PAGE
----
For many artists, their work is an extension of themselves, and operate as a form of working through their emotions. Filmmaker Campbell Addy works in a similar manner, using film to explore identity by focusing the projects inward:
“Niijournal II explores themes of mental health, sexuality, race and more drawing from my personal experiences, the Niijournal team and contributors. The visual metaphor of the bodies pressed against the perspex symbolizes the internal struggle one can face for a number of reasons, from one’s mental state to gender, it can be a very isolating and scary topic. This video was created in response to such things, to create a space where we can discuss, listen and learn.”
Addy delivers on this premise. Niijournal II is an incredibly soft, delicate, and touching approach to what is normally perceived as pervasive and polarizing topics. You can really feel, not just see, the care that went into its craft. Bodies and movements swirl into one another to the swells of a violin. While each specific issue is never explicitly shown or mentioned, certain shots, like the body close up shots and the shots through the perspex, convey the varying ranges of emotion, from fear to acceptance to perhaps even celebration.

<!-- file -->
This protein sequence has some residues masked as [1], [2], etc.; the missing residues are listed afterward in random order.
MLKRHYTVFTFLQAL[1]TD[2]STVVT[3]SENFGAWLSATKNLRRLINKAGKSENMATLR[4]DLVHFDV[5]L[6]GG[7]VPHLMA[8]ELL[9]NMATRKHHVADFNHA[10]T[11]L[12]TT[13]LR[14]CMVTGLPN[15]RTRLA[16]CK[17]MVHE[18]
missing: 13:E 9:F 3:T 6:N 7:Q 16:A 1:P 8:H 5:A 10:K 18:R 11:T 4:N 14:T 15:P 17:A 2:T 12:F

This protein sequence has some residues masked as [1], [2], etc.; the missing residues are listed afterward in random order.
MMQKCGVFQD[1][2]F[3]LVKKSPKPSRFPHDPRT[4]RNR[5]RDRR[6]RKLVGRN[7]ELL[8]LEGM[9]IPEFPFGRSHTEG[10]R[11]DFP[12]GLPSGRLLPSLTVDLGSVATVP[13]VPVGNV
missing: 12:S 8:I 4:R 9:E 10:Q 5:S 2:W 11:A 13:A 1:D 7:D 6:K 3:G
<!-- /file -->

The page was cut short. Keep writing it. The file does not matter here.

Because the film is shot almost entirely in close up shots, the time and narrative normally needed to relate to a character are almost non-existent here. This physical proximity, coupled with the vulnerability of the nudity, instantly creates a relation between subject and viewer. On the subject of nudity, Addy’s gentle approach never even approaches a feeling of voyeurism or exploitation. Instead, it adds to the narrative, both in the aforementioned aspect of vulnerability, but also in direct relationship to the themes of mental health, race, dysmorphia, and so on. Niijournal II is one of the rare projects revolving around these often difficult topics that provides a dialogue rather than an exploiting the subjects and issues.
More from Ones To Watch
Lynne Ramsay’s adaptation of Lionel Shriver’s 2003 novel takes a look at the fundamental relationship between parent and child, through …
Eternal Sunshine of the Spotless Mind (2004) is regarded as one of the greatest films of the 21st century, receiving both …